With darkness fast approaching on Feb. 3, 1945, a Filipino guerrilla, Captain Manuel Colayco, guided the first column of the First Cavalry down Manila's Rizal Avenue toward the gates of Santo Tomas Internment Center on Espana Street.

Amid the frenzied shouts of the excited Japanese, some of the captives distinctly heard the mechanical rumbling on the cobblestone streets.

Within minutes, about 8:30 p.m., a loud clamor rang out, and the Battlin Basic, the tank of Captain Jesse Walters, commander of Company B, drove the iron gates of the university into the ground.

With tears streaming and screaming in jubilation, internees ran to the plaza to greet their conquering heroes, quickly surrounding the men and the tanks of the 44th Tank Battalion under the command of Major William V. Barksdale.

Many fell to the ground, folded their hands and prayed, while others touched the American flags painted on the iron hulks of the tanks.

Cheers erupted when the hatches opened on top of the other fighting machines that carried inscriptions on the gun turrets such as Georgia Peach, Block Buster, San Antone, Crusader, Klankin Koffin and the Ole Miss.

Within minutes, the crowd began singing "God Bless America," then "America" and lastly, "The Star Spangled Banner."

One nurse remembered that "the men in the tanks looked like giants to us because we were so emaciated and thin."

Second Lieutenant Robert E. Lee of the Bond Community in Neshoba County led the Third Platoon of Company B of the 44thBattalion in his command tank, Ole Miss, along with the four other tanks of his unit.

Exiting the Ole Miss in front of the main administration building, the almost 6' 1" Bob Lee, with combat boots, steel pot and goggles, had to tower 6'3"or 6'4" in the air.

Neshoba County nurse, Lieutenant Jean Kennedy* was in an upstairs floor of one of the buildings when an excited friend rushed in the room and said, "Jean, there's someone from your hometown downstairs and wants to see you."

"I ran downstairs as fast as I could," recalled Lieutenant Kennedy, "and saw Robert Lee, standing next to the Ole Miss."

Approaching the lanky, reddish-brown haired, well-tanned 28-year-old tank commander, Kennedy said, "You look like you're from Mars."

Lee replied in his slow, Southern drawl, "Yes, Ma'am, my name is Robert E. Lee, and I worked for Mars Wholesale Company, in Philadelphia, Mississippi, before I came here."

Later she noted that, "I was struck with disbelief that here was a fellow Philadelphian rescuing us. It is indeed a small world."

On March 12, 1945, Chairman Earl Carroll and Vice-Chairman S. L. Lloyd, from the Camp Administrative Office of Santo Tomas, wrote to Major Barksdale: "On behalf of the 3,768 American and Allied civilians interned at Santo Tomas, we express to you, your officers and men, our sincerest appreciation for the gallant and heroic entry into the City of Manila and the dramatic liberation of our camp on the glorious night of 3 February 1945. Mere words cannot adequately express our deepest feelings, but we assure you that the night of our liberation shall be an undying memory for all of us."

Two years later, Sept. 2, 1947, the anniversary of the formal surrender of the Imperial Japanese Army, the Philippines Historical Committee erected a historical marker just outside the Santo Tomas University's reception hall.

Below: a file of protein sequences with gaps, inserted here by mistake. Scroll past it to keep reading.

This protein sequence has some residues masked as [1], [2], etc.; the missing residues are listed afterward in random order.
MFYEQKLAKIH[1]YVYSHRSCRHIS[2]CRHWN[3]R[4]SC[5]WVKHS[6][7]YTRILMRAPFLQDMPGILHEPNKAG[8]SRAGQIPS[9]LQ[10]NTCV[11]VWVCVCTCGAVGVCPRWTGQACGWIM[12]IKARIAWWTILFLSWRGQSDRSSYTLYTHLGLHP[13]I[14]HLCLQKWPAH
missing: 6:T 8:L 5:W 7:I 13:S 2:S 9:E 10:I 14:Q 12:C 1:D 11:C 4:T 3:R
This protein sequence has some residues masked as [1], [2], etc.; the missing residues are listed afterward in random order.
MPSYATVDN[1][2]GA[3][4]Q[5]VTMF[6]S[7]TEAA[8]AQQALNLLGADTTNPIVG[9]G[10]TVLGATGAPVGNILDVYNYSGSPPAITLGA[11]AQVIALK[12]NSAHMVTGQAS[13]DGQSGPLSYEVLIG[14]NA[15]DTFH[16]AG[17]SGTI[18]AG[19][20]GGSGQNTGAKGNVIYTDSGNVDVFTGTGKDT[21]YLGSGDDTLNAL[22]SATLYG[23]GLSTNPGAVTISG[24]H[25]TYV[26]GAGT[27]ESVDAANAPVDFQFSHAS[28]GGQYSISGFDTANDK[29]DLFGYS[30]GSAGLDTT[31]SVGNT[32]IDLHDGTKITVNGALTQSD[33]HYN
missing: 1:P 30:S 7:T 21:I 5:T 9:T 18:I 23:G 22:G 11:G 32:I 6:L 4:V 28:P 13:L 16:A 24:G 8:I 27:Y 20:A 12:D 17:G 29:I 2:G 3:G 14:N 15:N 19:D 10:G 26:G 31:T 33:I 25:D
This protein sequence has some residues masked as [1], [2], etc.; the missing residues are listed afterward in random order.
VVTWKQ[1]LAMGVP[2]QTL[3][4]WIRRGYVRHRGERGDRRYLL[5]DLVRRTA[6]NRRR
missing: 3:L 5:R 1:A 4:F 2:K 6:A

The inscription reads, "University of Santo Tomas Compound used as a concentration camp for American and Allied civilians during World War II/ Liberated February 3, 1945 at 8:30 p.m. by the 44th Tank Battalion attached to the 1st Cav Div/ Capt Jesse L. Walters in his tank Battlin Basic broke through iron fence right side gate Espana St supported by the 3rd platoon under 2nd Lt. Robert E. Lee/ liberating force guided by Capt. Manuel Colayco who lost his life in action." (Concluding episode: March 5, 2014.)


Civil War Veterans

Burnside, Leonidas W. - Private; enlisted April 24,1861 at Philadelphia, Mississippi, in Company D, 11th Mississippi Infantry Regiment; age eighteen; farmer; nick-named "Lee;" received $50.00 bounty for re-enlistment at Camp Fisher, near Dumfries, Virginia, February 7, 1862.

Hospitalized with laryngitis at Chimborazo Hospital #9 at Richmond, Virginia, May 11, 1862; mortally wounded at Gaines' Mill, June 27, 1862; died at Richmond, July 11, 1862; record remark: "Died from wound received June 27 1862;" death claim settled for $45.90; paid to his father, John Burnside, March 31, 1863.

World War II Veterans

Kennedy, Nelson Guy* - Private to Staff Sergeant; enlisted on February 9, 1942 at Camp Shelby, Mississippi, in the United States Army; age twenty-five; college student; served and trained in the American Theatre of Operations at an aircraft mechanic's school at Keesler Field, Mississippi, with the Army Air Corps, July 1942.

Stationed as an instructor in engine operations with Section C at the 1264th Base Unit; stationed again at Keesler Field, January 1943, and at Maxwell Field, Alabama, May 1944.

Served also in the European Theatre of Operations, August 1944 to December 1945; stationed at Cairo, Egypt, February 1945 to August 1945.

Awarded the American Campaign Medal, European-African Middle Eastern Campaign Medal, Good Conduct Medal and the World War II Victory Medal.

Discharged at Camp Shelby, January 5, 1946, demobilization; described as five feet eight inches tall, weighing 128 pounds, with black hair and brown eyes.

Note*: Lieutenant Imogene Kennedy, Technician First Class Charles Kenneth Kennedy, Staff Sergeant Glendon Woodrow Kennedy, Seaman First Class James Truman Kennedy and Staff Sergeant Nelson Guy Kennedy, all veterans of World War II, were children of Roy J. and Mittie Walton Kennedy.

Philadelphia-Neshoba County Historical Museum

Steven H. Stubbs, Curator

303 Water Avenue South Philadelphia, Mississippi 39350 (601) 656-1284

10 a.m. - 3 p.m.;

Monday thru Friday